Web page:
Addison disease usually has an insidious course with gradual onset of symptoms which are non-specific and attributed to other conditions often resulting in delayed diagnosis. In many cases the diagnosis is made only after the patient is presented with an acute adrenal crisis (hypotension, hyponatremia, hyperkalemia, and hypoglycemia) precipitated by a stressful illness or factors such as infection, trauma, surgery, vomiting, and diarrhea.
Addison disease can occur at any age but most often presents during the second to third decade of life. As mentioned above, the presentation is usually insidious in onset, and symptoms may be non-specific and include fatigue, generalized weakness, weight loss, nausea, vomiting or abdominal pain, dizziness, tachycardia and/or postural hypotension. Hyperpigmentation of skin and mucous membranes can be seen later in the course of disease resulting from elevated ACTH (as both ACTH and melanocyte-stimulating hormone (MSH) derived from the same precursor POMC). The presentation can be variable therefore a high index of suspicion is necessary for the presence of multiple non-specific symptoms including unexplained fatigue, poor appetite, chronic abdominal pain, weight loss, hyponatremia with or without hyperkalemia and/or hypotension. The manifestations of Addisonian crisis may include dehydration, refractory hypotension, and shock.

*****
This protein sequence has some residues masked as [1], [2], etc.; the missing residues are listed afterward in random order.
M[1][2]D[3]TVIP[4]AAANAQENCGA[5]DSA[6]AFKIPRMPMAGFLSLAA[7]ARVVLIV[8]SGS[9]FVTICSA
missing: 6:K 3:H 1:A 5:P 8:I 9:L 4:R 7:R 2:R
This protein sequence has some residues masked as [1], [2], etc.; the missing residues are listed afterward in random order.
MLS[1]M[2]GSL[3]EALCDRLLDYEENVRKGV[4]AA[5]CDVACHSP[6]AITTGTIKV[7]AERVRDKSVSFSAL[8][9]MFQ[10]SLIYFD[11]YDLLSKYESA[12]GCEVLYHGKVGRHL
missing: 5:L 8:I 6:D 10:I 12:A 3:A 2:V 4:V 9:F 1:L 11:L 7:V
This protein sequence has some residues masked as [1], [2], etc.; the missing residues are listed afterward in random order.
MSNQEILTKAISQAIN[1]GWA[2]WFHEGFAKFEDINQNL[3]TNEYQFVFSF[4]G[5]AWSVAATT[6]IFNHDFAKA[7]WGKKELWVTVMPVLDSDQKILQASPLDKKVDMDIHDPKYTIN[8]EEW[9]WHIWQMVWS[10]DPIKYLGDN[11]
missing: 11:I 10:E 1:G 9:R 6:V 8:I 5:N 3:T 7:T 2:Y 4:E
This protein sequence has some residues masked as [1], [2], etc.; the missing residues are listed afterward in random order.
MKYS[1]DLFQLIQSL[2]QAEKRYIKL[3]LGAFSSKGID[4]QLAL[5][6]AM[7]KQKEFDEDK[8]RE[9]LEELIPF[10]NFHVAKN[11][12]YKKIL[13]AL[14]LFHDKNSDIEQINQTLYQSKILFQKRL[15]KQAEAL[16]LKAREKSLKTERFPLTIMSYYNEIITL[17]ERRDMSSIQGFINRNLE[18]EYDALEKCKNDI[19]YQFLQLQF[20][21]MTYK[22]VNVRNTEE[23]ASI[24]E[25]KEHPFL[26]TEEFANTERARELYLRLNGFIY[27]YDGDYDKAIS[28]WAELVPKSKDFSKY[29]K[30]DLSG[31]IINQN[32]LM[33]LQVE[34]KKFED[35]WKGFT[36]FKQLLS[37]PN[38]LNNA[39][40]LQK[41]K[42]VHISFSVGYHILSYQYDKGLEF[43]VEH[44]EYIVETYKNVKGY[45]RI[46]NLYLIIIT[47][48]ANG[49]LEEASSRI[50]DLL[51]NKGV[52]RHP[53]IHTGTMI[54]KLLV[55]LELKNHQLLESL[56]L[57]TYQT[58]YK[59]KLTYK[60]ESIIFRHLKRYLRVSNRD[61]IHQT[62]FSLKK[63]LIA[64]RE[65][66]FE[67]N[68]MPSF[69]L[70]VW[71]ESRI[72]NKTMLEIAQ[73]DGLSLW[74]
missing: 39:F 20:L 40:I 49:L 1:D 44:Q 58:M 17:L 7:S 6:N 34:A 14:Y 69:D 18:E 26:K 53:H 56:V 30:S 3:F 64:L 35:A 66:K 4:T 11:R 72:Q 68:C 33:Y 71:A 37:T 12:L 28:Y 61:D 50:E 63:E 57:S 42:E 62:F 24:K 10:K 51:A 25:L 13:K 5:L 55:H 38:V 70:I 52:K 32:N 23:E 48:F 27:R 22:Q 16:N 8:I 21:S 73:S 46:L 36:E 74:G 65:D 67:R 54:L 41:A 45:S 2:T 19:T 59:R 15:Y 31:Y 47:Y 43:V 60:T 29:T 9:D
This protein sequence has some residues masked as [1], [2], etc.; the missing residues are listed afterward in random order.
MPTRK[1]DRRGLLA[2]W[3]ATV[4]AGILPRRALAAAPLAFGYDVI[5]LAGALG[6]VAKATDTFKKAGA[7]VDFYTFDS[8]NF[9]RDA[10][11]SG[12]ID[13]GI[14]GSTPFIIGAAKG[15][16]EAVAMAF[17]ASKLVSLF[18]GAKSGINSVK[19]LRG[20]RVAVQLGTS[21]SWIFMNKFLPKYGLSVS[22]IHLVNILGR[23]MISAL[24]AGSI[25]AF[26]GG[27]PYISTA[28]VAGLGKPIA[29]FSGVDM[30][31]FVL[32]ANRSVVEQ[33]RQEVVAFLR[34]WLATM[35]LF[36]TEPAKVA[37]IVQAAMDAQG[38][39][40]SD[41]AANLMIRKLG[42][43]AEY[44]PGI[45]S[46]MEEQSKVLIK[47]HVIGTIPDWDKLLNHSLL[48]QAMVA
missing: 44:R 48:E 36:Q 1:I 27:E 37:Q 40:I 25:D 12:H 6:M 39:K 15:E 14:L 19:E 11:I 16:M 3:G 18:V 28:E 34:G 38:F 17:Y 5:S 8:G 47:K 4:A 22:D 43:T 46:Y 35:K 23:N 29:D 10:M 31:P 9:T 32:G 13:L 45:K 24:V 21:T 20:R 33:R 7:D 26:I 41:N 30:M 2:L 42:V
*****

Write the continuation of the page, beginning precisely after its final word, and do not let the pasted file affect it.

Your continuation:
It should be suspected in
Hyponatremia is the most common initial laboratory finding which is not unexpected because cortisol has weak mineralocorticoid activity and it is also needed for free water excretion. Loss of aldosterone activity leads to natriuresis and potassium retention, thus further confounding electrolyte abnormalities (including life-threatening hyperkalemia).
Hypoglycemia is multifactorial including decreased oral intake and lack of glucocorticoids, which is needed for gluconeogenesis.
Low random and stimulated cortisol and aldosterone level. A cortisol level less than 18 µg/dL to 20 µg/dL is considered diagnostic.